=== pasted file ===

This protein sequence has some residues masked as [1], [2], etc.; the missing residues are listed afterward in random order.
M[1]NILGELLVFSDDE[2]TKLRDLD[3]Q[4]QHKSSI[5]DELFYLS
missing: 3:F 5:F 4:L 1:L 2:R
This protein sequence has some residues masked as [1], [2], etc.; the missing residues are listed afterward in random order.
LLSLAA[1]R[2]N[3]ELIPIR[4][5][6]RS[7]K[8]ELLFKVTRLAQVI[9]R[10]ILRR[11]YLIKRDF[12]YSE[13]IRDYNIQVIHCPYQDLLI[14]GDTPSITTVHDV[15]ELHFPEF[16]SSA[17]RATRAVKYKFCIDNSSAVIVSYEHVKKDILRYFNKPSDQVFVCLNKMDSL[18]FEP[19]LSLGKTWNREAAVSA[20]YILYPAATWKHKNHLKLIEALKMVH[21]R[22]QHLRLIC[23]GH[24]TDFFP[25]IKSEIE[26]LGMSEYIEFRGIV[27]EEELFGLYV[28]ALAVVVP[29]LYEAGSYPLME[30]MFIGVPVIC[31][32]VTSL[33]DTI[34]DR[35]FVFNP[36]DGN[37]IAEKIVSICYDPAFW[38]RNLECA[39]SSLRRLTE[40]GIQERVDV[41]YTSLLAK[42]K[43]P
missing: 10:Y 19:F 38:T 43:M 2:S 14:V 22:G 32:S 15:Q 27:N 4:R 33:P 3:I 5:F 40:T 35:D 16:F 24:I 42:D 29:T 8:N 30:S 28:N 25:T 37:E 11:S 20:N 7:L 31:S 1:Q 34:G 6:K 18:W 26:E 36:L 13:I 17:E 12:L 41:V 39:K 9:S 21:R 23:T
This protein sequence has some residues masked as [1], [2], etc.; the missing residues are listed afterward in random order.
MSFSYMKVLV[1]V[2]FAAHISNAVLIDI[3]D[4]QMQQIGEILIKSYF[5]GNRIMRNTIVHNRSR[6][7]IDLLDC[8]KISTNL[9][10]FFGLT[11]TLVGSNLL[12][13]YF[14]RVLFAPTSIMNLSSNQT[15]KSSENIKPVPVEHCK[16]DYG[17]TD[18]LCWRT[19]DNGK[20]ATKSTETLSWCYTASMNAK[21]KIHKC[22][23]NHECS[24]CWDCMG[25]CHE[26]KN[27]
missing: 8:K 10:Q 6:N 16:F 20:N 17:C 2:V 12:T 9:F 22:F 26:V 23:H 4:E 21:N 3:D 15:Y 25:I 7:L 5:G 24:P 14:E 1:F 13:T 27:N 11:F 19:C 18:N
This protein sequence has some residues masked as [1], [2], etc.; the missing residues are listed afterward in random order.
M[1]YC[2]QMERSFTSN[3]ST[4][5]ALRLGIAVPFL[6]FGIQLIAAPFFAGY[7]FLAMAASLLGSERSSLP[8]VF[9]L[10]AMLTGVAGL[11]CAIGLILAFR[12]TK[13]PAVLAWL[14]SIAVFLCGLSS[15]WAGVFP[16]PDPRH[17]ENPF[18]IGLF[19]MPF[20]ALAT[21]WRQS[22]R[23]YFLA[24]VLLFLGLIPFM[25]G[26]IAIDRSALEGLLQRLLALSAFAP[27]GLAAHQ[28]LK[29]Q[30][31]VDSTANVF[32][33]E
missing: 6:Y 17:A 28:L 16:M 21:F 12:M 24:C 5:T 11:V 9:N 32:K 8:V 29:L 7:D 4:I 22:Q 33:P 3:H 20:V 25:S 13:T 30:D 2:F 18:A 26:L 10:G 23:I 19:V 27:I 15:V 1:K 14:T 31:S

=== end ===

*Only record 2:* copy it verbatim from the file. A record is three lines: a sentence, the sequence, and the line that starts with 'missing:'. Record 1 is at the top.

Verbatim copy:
This protein sequence has some residues masked as [1], [2], etc.; the missing residues are listed afterward in random order.
LLSLAA[1]R[2]N[3]ELIPIR[4][5][6]RS[7]K[8]ELLFKVTRLAQVI[9]R[10]ILRR[11]YLIKRDF[12]YSE[13]IRDYNIQVIHCPYQDLLI[14]GDTPSITTVHDV[15]ELHFPEF[16]SSA[17]RATRAVKYKFCIDNSSAVIVSYEHVKKDILRYFNKPSDQVFVCLNKMDSL[18]FEP[19]LSLGKTWNREAAVSA[20]YILYPAATWKHKNHLKLIEALKMVH[21]R[22]QHLRLIC[23]GH[24]TDFFP[25]IKSEIE[26]LGMSEYIEFRGIV[27]EEELFGLYV[28]ALAVVVP[29]LYEAGSYPLME[30]MFIGVPVIC[31][32]VTSL[33]DTI[34]DR[35]FVFNP[36]DGN[37]IAEKIVSICYDPAFW[38]RNLECA[39]SSLRRLTE[40]GIQERVDV[41]YTSLLAK[42]K[43]P
missing: 10:Y 19:F 38:T 43:M 2:S 14:V 22:G 32:S 15:Q 27:N 4:R 33:P 3:I 5:F 40:T 35:D 16:F 24:I 42:D 29:T 8:N 30:S 28:N 25:T 37:E 11:S 20:N 7:L 31:S 1:Q 34:G 6:K 18:W 26:E 36:L 13:I 17:E 12:L 41:V 39:K 9:S 21:R 23:T